carbon or steel

Welcome to the Cycle Oregon Forum! We hope you enjoy it and look forward to your postings.

Thank you

Moderators: Cowboy, Jackson, chris@cycleoregon

Re: carbon or steel

Postby dougnlis » Sat Mar 21, 2009 5:50 pm

"I do have experience riding a steel frame for 10 years and have it get soft on me."

Okay, I waited a week for someone else to ask: what does soft steel feel or look like? When church bells have been rung for a century or two, does the tone change? If John Henry swung his hammer a few years more, would the spike have refused to go down? Is there a place other than the tool steel alloy in bike frames that we can look to see the phenomenon of steel getting soft?
Steel is Real
dougnlis
 
Posts: 82
Joined: Thu Mar 01, 2007 8:56 pm
Location: Portland OR

Re: carbon or steel

Postby aktiv » Sat Mar 21, 2009 9:32 pm

dougnlis wrote:Okay, I waited a week for someone else to ask: what does soft steel feel or look like? When church bells have been rung for a century or two, does the tone change? If John Henry swung his hammer a few years more, would the spike have refused to go down? Is there a place other than the tool steel alloy in bike frames that we can look to see the phenomenon of steel getting soft?

2 things - it lost the snap that it used to have, but more importantly, it would attempt to shift on me when I mash the pedals, particularly when I was in the big ring. It didn't do that in the first years.

One could debate the literal use of the word "soft", but the frame was definitely not as stiff as it was initially.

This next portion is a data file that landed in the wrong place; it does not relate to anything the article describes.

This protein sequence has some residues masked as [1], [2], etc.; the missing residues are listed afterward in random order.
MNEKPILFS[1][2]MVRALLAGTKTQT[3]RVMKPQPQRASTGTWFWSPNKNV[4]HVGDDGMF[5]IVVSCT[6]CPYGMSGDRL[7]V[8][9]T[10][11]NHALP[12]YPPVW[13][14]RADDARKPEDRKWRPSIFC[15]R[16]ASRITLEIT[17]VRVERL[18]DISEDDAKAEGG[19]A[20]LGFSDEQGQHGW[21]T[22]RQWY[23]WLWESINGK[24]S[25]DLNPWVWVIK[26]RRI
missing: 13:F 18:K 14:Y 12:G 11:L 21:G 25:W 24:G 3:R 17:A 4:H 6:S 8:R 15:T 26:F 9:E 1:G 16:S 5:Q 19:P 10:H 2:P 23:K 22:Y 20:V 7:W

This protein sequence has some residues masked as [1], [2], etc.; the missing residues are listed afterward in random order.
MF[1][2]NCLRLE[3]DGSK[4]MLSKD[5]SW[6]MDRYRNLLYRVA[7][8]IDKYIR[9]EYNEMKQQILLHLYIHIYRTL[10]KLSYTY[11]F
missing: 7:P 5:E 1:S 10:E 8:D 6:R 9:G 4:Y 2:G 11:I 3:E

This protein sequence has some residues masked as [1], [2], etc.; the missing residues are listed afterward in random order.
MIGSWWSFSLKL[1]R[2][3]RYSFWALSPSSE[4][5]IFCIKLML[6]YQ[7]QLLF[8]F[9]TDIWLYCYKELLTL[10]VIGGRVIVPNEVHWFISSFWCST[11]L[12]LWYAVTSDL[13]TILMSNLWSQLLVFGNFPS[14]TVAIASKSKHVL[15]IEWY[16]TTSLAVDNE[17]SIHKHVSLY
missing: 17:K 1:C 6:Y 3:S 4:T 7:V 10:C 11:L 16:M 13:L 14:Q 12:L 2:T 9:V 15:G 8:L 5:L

Cheers

Keith.
aktiv
 
Posts: 50
Joined: Mon Jun 04, 2007 9:19 am

Re: carbon or steel

Postby spokhand » Sun Mar 29, 2009 11:13 am

I have been riding my Chris Pauley with Shimano (original components) for the last 26 years, still love the steel, but decided maybe was time to get a new bike. Rode the steel last year in CO. Bought a Madone 5.2Pro, have had it out 5x this spring, between snow episodes, love the feel and responsiveness. Going to a stand, feels almost weightless, very little to no flex in frame. Don't lose a lot of effort. I'm 58 and able to ride the 53/39:11-25 with not more effort than old 52/42. We'll see about the life of the bike, but right now, enjoying the ride of the Carbon. 8)
spokhand
 
Posts: 8
Joined: Sat Mar 28, 2009 5:11 pm

Re: carbon or steel

Postby dougnlis » Sun Mar 29, 2009 11:28 am

"We'll see about the life of the bike, but right now, enjoying the ride of the Carbon. "